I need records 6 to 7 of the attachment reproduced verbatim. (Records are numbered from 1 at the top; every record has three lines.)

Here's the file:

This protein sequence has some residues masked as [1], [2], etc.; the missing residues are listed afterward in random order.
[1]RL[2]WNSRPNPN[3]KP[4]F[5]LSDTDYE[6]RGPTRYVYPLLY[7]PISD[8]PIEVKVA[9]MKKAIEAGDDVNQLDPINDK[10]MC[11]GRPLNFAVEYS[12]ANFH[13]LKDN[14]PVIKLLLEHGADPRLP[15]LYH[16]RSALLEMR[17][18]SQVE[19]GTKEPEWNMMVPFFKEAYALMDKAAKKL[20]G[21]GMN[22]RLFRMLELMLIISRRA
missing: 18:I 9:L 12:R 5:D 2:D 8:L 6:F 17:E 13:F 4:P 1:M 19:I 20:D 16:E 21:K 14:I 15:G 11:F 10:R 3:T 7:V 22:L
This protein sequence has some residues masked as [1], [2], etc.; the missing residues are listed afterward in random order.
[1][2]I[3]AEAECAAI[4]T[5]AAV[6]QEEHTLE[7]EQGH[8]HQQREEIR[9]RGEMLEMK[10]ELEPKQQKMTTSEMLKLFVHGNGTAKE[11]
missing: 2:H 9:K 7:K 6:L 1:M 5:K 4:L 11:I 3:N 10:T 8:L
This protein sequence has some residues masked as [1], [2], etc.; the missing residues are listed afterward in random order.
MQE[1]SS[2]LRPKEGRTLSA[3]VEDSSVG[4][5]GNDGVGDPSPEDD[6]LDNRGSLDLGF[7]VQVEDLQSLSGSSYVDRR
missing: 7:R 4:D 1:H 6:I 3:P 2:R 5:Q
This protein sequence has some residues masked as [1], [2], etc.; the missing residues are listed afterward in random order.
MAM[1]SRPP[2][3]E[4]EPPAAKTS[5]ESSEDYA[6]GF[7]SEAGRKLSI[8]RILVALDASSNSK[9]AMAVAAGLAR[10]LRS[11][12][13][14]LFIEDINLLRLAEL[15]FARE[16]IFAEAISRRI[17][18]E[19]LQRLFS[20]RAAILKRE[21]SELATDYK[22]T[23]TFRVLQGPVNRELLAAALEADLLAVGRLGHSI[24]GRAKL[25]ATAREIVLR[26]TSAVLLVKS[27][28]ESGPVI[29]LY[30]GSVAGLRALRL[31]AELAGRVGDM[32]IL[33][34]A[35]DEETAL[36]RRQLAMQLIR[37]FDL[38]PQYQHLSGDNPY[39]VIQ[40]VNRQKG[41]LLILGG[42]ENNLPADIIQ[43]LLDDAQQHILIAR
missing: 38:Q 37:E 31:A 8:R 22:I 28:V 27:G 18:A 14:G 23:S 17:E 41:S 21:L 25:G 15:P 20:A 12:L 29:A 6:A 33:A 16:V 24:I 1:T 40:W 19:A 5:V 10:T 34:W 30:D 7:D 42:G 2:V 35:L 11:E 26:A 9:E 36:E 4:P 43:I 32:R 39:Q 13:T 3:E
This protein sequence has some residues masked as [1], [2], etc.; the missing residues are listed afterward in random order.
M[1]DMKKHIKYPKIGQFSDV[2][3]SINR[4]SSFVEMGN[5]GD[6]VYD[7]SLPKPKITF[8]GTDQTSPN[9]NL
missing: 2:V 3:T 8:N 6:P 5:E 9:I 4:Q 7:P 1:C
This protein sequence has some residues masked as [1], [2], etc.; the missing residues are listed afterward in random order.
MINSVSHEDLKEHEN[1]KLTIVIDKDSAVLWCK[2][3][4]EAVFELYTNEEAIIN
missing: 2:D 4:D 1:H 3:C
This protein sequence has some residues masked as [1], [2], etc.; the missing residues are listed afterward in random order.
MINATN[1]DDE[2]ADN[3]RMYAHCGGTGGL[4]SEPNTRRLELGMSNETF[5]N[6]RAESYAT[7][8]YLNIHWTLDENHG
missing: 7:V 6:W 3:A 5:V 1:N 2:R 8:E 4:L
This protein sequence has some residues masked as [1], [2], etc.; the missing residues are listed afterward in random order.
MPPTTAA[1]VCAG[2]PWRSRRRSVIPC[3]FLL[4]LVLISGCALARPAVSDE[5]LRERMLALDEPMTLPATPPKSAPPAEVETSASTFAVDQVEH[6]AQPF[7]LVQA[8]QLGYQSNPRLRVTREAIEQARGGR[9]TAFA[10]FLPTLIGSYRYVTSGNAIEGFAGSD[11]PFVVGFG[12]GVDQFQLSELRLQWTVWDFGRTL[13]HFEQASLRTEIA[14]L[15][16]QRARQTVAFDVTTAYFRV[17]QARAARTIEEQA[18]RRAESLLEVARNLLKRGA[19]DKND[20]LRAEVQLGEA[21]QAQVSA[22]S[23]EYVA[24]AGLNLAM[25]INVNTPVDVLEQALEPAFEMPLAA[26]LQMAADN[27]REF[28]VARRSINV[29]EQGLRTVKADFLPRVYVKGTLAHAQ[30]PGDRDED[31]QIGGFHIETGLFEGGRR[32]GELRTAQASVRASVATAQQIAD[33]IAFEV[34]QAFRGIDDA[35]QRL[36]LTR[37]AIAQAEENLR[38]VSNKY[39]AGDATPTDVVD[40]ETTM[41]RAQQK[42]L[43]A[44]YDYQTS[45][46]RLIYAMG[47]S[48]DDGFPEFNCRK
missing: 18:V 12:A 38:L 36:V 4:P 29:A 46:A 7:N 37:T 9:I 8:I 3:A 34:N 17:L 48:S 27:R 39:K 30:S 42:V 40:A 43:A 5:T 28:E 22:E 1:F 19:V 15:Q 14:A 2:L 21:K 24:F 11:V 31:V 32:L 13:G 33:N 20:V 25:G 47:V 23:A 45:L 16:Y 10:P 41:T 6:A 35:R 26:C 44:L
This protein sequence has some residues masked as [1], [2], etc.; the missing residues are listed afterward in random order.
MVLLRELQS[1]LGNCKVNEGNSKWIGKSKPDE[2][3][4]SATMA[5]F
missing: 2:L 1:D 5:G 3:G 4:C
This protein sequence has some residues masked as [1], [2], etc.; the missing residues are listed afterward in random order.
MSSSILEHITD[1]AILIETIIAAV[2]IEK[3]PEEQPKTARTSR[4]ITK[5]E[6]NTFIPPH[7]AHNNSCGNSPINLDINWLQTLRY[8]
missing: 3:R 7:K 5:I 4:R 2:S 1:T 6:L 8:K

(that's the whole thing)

This protein sequence has some residues masked as [1], [2], etc.; the missing residues are listed afterward in random order.
MINSVSHEDLKEHEN[1]KLTIVIDKDSAVLWCK[2][3][4]EAVFELYTNEEAIIN
missing: 2:D 4:D 1:H 3:C
This protein sequence has some residues masked as [1], [2], etc.; the missing residues are listed afterward in random order.
MINATN[1]DDE[2]ADN[3]RMYAHCGGTGGL[4]SEPNTRRLELGMSNETF[5]N[6]RAESYAT[7][8]YLNIHWTLDENHG
missing: 7:V 6:W 3:A 5:V 1:N 2:R 8:E 4:L